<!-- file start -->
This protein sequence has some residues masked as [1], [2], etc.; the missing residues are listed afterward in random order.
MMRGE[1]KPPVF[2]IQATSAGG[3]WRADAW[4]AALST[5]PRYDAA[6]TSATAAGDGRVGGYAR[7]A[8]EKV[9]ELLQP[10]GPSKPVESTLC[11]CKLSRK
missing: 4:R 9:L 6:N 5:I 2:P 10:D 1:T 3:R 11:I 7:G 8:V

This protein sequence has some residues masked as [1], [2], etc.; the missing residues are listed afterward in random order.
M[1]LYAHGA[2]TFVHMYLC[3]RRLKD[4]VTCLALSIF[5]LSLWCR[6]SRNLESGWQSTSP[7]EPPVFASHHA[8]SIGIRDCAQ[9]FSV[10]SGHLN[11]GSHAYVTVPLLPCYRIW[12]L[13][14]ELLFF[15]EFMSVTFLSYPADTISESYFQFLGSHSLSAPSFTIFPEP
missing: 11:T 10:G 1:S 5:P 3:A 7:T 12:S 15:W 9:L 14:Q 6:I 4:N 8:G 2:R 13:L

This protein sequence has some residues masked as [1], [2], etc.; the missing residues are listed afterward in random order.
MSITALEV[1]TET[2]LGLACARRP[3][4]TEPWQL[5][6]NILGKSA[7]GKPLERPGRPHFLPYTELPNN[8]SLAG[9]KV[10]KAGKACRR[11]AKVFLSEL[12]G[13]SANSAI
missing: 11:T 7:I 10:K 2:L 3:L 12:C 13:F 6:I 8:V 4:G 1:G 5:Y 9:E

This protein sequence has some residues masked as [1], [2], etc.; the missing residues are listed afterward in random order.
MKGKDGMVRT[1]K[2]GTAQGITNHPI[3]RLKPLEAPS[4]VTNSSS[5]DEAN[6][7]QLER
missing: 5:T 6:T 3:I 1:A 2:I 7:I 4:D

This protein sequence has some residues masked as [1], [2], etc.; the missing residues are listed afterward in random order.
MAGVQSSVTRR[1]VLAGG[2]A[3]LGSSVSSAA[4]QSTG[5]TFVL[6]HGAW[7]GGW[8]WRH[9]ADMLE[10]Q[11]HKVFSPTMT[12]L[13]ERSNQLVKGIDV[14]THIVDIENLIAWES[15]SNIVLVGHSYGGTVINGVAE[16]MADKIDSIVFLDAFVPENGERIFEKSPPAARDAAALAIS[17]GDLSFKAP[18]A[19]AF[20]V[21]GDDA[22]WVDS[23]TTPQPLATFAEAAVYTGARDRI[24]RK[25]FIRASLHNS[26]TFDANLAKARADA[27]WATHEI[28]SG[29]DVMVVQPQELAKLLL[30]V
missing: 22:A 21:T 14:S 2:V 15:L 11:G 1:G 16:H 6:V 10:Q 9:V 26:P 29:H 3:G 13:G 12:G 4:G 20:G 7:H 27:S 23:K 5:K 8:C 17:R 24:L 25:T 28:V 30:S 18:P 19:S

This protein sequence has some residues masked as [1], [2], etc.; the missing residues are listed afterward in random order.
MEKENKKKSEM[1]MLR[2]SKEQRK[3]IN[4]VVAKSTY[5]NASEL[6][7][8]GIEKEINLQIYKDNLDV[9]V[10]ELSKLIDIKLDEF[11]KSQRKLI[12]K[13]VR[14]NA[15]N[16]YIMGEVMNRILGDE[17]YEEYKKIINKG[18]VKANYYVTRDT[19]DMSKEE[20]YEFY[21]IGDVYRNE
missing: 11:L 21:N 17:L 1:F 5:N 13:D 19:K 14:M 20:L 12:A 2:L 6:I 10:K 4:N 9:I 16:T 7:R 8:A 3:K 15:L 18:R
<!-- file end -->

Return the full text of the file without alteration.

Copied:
This protein sequence has some residues masked as [1], [2], etc.; the missing residues are listed afterward in random order.
MMRGE[1]KPPVF[2]IQATSAGG[3]WRADAW[4]AALST[5]PRYDAA[6]TSATAAGDGRVGGYAR[7]A[8]EKV[9]ELLQP[10]GPSKPVESTLC[11]CKLSRK
missing: 4:R 9:L 6:N 5:I 2:P 10:D 1:T 3:R 11:I 7:G 8:V

This protein sequence has some residues masked as [1], [2], etc.; the missing residues are listed afterward in random order.
M[1]LYAHGA[2]TFVHMYLC[3]RRLKD[4]VTCLALSIF[5]LSLWCR[6]SRNLESGWQSTSP[7]EPPVFASHHA[8]SIGIRDCAQ[9]FSV[10]SGHLN[11]GSHAYVTVPLLPCYRIW[12]L[13][14]ELLFF[15]EFMSVTFLSYPADTISESYFQFLGSHSLSAPSFTIFPEP
missing: 11:T 10:G 1:S 5:P 3:A 7:T 12:S 15:W 9:L 14:Q 6:I 4:N 8:G 2:R 13:L

This protein sequence has some residues masked as [1], [2], etc.; the missing residues are listed afterward in random order.
MSITALEV[1]TET[2]LGLACARRP[3][4]TEPWQL[5][6]NILGKSA[7]GKPLERPGRPHFLPYTELPNN[8]SLAG[9]KV[10]KAGKACRR[11]AKVFLSEL[12]G[13]SANSAI
missing: 11:T 7:I 10:K 2:L 3:L 12:C 13:F 6:I 8:V 4:G 1:G 5:Y 9:E

This protein sequence has some residues masked as [1], [2], etc.; the missing residues are listed afterward in random order.
MKGKDGMVRT[1]K[2]GTAQGITNHPI[3]RLKPLEAPS[4]VTNSSS[5]DEAN[6][7]QLER
missing: 5:T 6:T 3:I 1:A 2:I 7:I 4:D

This protein sequence has some residues masked as [1], [2], etc.; the missing residues are listed afterward in random order.
MAGVQSSVTRR[1]VLAGG[2]A[3]LGSSVSSAA[4]QSTG[5]TFVL[6]HGAW[7]GGW[8]WRH[9]ADMLE[10]Q[11]HKVFSPTMT[12]L[13]ERSNQLVKGIDV[14]THIVDIENLIAWES[15]SNIVLVGHSYGGTVINGVAE[16]MADKIDSIVFLDAFVPENGERIFEKSPPAARDAAALAIS[17]GDLSFKAP[18]A[19]AF[20]V[21]GDDA[22]WVDS[23]TTPQPLATFAEAAVYTGARDRI[24]RK[25]FIRASLHNS[26]TFDANLAKARADA[27]WATHEI[28]SG[29]DVMVVQPQELAKLLL[30]V
missing: 22:A 21:T 14:S 2:V 15:L 11:G 1:G 16:H 6:V 10:Q 9:V 26:P 29:H 3:G 13:G 12:G 4:G 20:G 7:H 27:S 23:K 5:K 8:C 17:R 24:L 25:T 28:V 30:S 18:P 19:S

This protein sequence has some residues masked as [1], [2], etc.; the missing residues are listed afterward in random order.
MEKENKKKSEM[1]MLR[2]SKEQRK[3]IN[4]VVAKSTY[5]NASEL[6][7][8]GIEKEINLQIYKDNLDV[9]V[10]ELSKLIDIKLDEF[11]KSQRKLI[12]K[13]VR[14]NA[15]N[16]YIMGEVMNRILGDE[17]YEEYKKIINKG[18]VKANYYVTRDT[19]DMSKEE[20]YEFY[21]IGDVYRNE
missing: 11:L 21:N 17:L 1:F 5:N 13:D 19:K 14:M 20:L 12:A 2:L 6:I 10:K 4:N 9:I 16:T 7:R 8:A 3:K 15:L 18:R